The mechanics of the exploit are straightforward. The victim opens an RTF document with an embedded OLE2link object. Word obediently crawls onto the Internet, where the object points, drags an HTA file from there, and feeds it to the mshta.exe interpreter. VBScript inside the HTA, in turn, downloads the Trojan and installs it, closing winword.exe in parallel and starting it again, but with a different document. This is necessary so that the user does not have time to see the message from Word created by OLE2link.

    And, yes, I almost forgot to say that Microsoft closed the hole, but somehow not completely: for the time being there is a patch only for Microsoft Office 2010, and even that requires SP2. Moreover, the vulnerability is relevant until Office 2016. As a temporary solution, it is proposed to block RTF in Word and use Microsoft Office Protected View. Well, or pre-send all documents to VirusTotal (joke :).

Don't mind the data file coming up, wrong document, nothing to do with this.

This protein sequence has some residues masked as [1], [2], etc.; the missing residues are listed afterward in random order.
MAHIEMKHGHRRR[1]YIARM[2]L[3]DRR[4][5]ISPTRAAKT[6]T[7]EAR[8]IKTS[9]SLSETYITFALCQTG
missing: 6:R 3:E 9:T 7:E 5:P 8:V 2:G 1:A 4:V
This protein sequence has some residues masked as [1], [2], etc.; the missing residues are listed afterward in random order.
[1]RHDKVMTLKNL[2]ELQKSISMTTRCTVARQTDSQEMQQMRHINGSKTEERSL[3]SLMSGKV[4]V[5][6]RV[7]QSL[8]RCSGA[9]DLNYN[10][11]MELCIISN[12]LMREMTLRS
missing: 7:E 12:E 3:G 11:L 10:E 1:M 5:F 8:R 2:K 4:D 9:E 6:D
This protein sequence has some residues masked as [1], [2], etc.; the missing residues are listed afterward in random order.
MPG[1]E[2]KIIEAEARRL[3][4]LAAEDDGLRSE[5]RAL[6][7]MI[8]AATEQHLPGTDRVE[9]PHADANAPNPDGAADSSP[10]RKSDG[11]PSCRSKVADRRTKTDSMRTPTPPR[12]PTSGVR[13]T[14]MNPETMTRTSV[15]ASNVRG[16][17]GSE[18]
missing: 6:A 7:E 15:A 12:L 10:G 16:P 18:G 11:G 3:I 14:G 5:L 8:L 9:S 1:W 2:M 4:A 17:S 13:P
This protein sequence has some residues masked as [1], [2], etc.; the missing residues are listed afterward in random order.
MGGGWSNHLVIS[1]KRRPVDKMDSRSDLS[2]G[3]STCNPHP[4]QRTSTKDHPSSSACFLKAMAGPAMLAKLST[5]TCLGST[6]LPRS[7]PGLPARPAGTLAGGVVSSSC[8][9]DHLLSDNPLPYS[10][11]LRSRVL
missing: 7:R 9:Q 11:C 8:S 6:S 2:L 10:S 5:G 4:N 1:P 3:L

"Digger-1475" A

    non-hazardous non-resident virus. Encrypted. Bypasses the directory tree and is standardly written to COM and EXE files. Contains the text "© DIGGER". Leaves a small resident program that periodically flips the screen upside down.

    Quote from the book "Computer viruses in MS-DOS" by Eugene Kaspersky. 1992 year. Page 64.

    Disclaimer: This column reflects only the private opinion of its author. It may coincide with the position of Kaspersky Lab, or it may not coincide. That's how lucky.